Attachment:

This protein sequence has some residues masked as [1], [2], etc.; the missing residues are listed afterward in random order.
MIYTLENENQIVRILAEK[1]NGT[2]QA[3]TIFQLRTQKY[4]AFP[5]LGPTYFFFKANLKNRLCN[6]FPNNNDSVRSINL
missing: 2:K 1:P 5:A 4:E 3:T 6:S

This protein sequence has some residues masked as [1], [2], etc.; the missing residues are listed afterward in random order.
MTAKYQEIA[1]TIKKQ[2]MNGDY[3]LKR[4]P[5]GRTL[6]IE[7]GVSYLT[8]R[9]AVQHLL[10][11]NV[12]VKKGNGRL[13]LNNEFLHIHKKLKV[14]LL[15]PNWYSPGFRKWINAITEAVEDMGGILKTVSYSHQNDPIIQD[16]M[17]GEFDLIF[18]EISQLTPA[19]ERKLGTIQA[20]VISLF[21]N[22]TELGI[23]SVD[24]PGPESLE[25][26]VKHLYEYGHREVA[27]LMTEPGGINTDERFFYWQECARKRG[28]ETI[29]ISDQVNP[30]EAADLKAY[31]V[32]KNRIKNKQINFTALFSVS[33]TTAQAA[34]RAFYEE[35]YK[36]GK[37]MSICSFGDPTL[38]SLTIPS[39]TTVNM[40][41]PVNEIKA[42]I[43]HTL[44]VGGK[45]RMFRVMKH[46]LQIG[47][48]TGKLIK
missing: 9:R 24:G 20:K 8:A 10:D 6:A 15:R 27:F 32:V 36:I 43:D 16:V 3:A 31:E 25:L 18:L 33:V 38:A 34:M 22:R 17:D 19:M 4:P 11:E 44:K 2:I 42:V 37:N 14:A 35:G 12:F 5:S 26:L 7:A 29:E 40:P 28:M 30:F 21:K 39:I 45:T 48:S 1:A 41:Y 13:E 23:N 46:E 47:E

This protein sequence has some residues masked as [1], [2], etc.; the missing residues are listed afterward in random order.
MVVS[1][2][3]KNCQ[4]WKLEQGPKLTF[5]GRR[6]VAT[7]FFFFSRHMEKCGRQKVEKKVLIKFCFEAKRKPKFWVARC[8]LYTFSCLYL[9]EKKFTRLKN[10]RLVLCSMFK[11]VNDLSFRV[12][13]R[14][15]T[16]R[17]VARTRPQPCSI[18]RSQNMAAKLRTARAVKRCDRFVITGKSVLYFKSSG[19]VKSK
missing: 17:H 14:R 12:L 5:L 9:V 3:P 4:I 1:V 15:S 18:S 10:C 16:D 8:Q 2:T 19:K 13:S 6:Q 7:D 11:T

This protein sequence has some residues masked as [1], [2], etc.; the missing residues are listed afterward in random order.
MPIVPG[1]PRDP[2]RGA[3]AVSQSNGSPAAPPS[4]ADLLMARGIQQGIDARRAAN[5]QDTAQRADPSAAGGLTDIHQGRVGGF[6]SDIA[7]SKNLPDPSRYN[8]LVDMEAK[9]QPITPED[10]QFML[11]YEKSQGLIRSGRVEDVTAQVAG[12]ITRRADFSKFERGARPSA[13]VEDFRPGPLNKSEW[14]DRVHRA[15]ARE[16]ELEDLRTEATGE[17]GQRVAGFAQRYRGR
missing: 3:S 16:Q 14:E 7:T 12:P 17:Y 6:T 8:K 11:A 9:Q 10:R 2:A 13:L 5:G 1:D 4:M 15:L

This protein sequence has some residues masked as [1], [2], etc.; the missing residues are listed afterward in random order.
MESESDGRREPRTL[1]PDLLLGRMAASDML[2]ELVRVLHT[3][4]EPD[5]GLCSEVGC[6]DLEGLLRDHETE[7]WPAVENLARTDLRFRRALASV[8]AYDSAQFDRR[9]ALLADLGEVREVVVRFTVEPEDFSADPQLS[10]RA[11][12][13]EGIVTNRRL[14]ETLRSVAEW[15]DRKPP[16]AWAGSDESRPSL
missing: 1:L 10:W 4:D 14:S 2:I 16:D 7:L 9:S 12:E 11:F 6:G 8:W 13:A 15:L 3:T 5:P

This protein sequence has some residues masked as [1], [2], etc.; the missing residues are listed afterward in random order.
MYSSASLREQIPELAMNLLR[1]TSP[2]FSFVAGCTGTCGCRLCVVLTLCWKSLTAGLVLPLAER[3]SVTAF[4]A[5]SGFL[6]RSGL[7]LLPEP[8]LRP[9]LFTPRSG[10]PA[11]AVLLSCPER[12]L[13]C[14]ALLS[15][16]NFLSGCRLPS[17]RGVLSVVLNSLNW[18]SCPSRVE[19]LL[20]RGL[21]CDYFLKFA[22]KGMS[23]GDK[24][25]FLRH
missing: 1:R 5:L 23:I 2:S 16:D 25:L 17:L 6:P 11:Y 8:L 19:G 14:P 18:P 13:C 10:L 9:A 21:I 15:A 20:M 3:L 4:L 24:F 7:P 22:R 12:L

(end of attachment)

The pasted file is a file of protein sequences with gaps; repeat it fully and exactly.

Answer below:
This protein sequence has some residues masked as [1], [2], etc.; the missing residues are listed afterward in random order.
MIYTLENENQIVRILAEK[1]NGT[2]QA[3]TIFQLRTQKY[4]AFP[5]LGPTYFFFKANLKNRLCN[6]FPNNNDSVRSINL
missing: 2:K 1:P 5:A 4:E 3:T 6:S

This protein sequence has some residues masked as [1], [2], etc.; the missing residues are listed afterward in random order.
MTAKYQEIA[1]TIKKQ[2]MNGDY[3]LKR[4]P[5]GRTL[6]IE[7]GVSYLT[8]R[9]AVQHLL[10][11]NV[12]VKKGNGRL[13]LNNEFLHIHKKLKV[14]LL[15]PNWYSPGFRKWINAITEAVEDMGGILKTVSYSHQNDPIIQD[16]M[17]GEFDLIF[18]EISQLTPA[19]ERKLGTIQA[20]VISLF[21]N[22]TELGI[23]SVD[24]PGPESLE[25][26]VKHLYEYGHREVA[27]LMTEPGGINTDERFFYWQECARKRG[28]ETI[29]ISDQVNP[30]EAADLKAY[31]V[32]KNRIKNKQINFTALFSVS[33]TTAQAA[34]RAFYEE[35]YK[36]GK[37]MSICSFGDPTL[38]SLTIPS[39]TTVNM[40][41]PVNEIKA[42]I[43]HTL[44]VGGK[45]RMFRVMKH[46]LQIG[47][48]TGKLIK
missing: 9:R 24:G 20:K 8:A 10:D 6:A 15:R 27:F 32:V 36:I 43:D 16:V 3:A 31:E 25:L 18:L 33:V 38:A 34:M 22:R 17:D 19:M 4:P 11:E 44:K 2:I 42:V 37:N 14:A 35:G 12:F 5:S 26:L 7:A 29:E 40:P 28:M 30:F 21:K 39:I 45:T 48:S 1:A 41:Y 13:E 23:N 46:E 47:E

This protein sequence has some residues masked as [1], [2], etc.; the missing residues are listed afterward in random order.
MVVS[1][2][3]KNCQ[4]WKLEQGPKLTF[5]GRR[6]VAT[7]FFFFSRHMEKCGRQKVEKKVLIKFCFEAKRKPKFWVARC[8]LYTFSCLYL[9]EKKFTRLKN[10]RLVLCSMFK[11]VNDLSFRV[12][13]R[14][15]T[16]R[17]VARTRPQPCSI[18]RSQNMAAKLRTARAVKRCDRFVITGKSVLYFKSSG[19]VKSK
missing: 17:H 14:R 12:L 5:L 9:V 3:P 4:I 1:V 15:S 18:S 10:C 16:D 8:Q 2:T 19:K 13:S 6:Q 7:D 11:T

This protein sequence has some residues masked as [1], [2], etc.; the missing residues are listed afterward in random order.
MPIVPG[1]PRDP[2]RGA[3]AVSQSNGSPAAPPS[4]ADLLMARGIQQGIDARRAAN[5]QDTAQRADPSAAGGLTDIHQGRVGGF[6]SDIA[7]SKNLPDPSRYN[8]LVDMEAK[9]QPITPED[10]QFML[11]YEKSQGLIRSGRVEDVTAQVAG[12]ITRRADFSKFERGARPSA[13]VEDFRPGPLNKSEW[14]DRVHRA[15]ARE[16]ELEDLRTEATGE[17]GQRVAGFAQRYRGR
missing: 3:S 16:Q 14:E 7:T 12:P 17:Y 6:T 8:K 11:A 9:Q 10:R 2:A 13:L 5:G 1:D 4:M 15:L

This protein sequence has some residues masked as [1], [2], etc.; the missing residues are listed afterward in random order.
MESESDGRREPRTL[1]PDLLLGRMAASDML[2]ELVRVLHT[3][4]EPD[5]GLCSEVGC[6]DLEGLLRDHETE[7]WPAVENLARTDLRFRRALASV[8]AYDSAQFDRR[9]ALLADLGEVREVVVRFTVEPEDFSADPQLS[10]RA[11][12][13]EGIVTNRRL[14]ETLRSVAEW[15]DRKPP[16]AWAGSDESRPSL
missing: 1:L 10:W 4:D 14:S 2:I 16:D 7:L 9:S 12:E 11:F 6:G 8:W 13:A 15:L 3:T 5:P

This protein sequence has some residues masked as [1], [2], etc.; the missing residues are listed afterward in random order.
MYSSASLREQIPELAMNLLR[1]TSP[2]FSFVAGCTGTCGCRLCVVLTLCWKSLTAGLVLPLAER[3]SVTAF[4]A[5]SGFL[6]RSGL[7]LLPEP[8]LRP[9]LFTPRSG[10]PA[11]AVLLSCPER[12]L[13]C[14]ALLS[15][16]NFLSGCRLPS[17]RGVLSVVLNSLNW[18]SCPSRVE[19]LL[20]RGL[21]CDYFLKFA[22]KGMS[23]GDK[24][25]FLRH
missing: 1:R 5:L 23:I 2:S 16:D 25:L 17:L 6:P 11:Y 8:L 19:G 14:P 18:P 13:C 10:L 9:A 21:I 15:A 20:M 3:L 4:L 24:F 7:P 22:R 12:L